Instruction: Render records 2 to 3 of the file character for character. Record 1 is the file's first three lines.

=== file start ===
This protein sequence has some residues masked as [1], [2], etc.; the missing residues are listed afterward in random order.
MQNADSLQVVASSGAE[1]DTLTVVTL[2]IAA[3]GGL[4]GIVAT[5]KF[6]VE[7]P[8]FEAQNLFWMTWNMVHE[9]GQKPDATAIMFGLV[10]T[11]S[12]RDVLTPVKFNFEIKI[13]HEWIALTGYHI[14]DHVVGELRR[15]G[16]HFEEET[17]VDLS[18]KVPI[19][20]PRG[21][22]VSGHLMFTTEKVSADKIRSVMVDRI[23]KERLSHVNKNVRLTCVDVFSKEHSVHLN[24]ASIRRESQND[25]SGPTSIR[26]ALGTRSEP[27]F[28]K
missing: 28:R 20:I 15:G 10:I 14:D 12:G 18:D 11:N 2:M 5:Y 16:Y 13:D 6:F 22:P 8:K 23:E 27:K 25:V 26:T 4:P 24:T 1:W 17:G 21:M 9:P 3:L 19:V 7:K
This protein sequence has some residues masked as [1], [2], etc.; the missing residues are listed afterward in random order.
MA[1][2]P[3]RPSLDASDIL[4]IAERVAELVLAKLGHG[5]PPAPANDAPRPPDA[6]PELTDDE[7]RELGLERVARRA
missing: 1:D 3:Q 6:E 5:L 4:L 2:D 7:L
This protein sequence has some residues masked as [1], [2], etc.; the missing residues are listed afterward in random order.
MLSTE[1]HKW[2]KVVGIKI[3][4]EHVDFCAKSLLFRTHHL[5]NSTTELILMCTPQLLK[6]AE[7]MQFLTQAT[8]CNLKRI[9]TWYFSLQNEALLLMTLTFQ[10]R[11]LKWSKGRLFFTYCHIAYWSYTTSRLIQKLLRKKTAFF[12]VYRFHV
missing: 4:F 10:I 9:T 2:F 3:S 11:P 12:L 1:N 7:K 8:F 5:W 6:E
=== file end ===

This protein sequence has some residues masked as [1], [2], etc.; the missing residues are listed afterward in random order.
MA[1][2]P[3]RPSLDASDIL[4]IAERVAELVLAKLGHG[5]PPAPANDAPRPPDA[6]PELTDDE[7]RELGLERVARRA
missing: 1:D 3:Q 6:E 5:L 4:L 2:D 7:L
This protein sequence has some residues masked as [1], [2], etc.; the missing residues are listed afterward in random order.
MLSTE[1]HKW[2]KVVGIKI[3][4]EHVDFCAKSLLFRTHHL[5]NSTTELILMCTPQLLK[6]AE[7]MQFLTQAT[8]CNLKRI[9]TWYFSLQNEALLLMTLTFQ[10]R[11]LKWSKGRLFFTYCHIAYWSYTTSRLIQKLLRKKTAFF[12]VYRFHV
missing: 4:F 10:I 9:T 2:F 3:S 11:P 12:L 1:N 7:K 8:F 5:W 6:E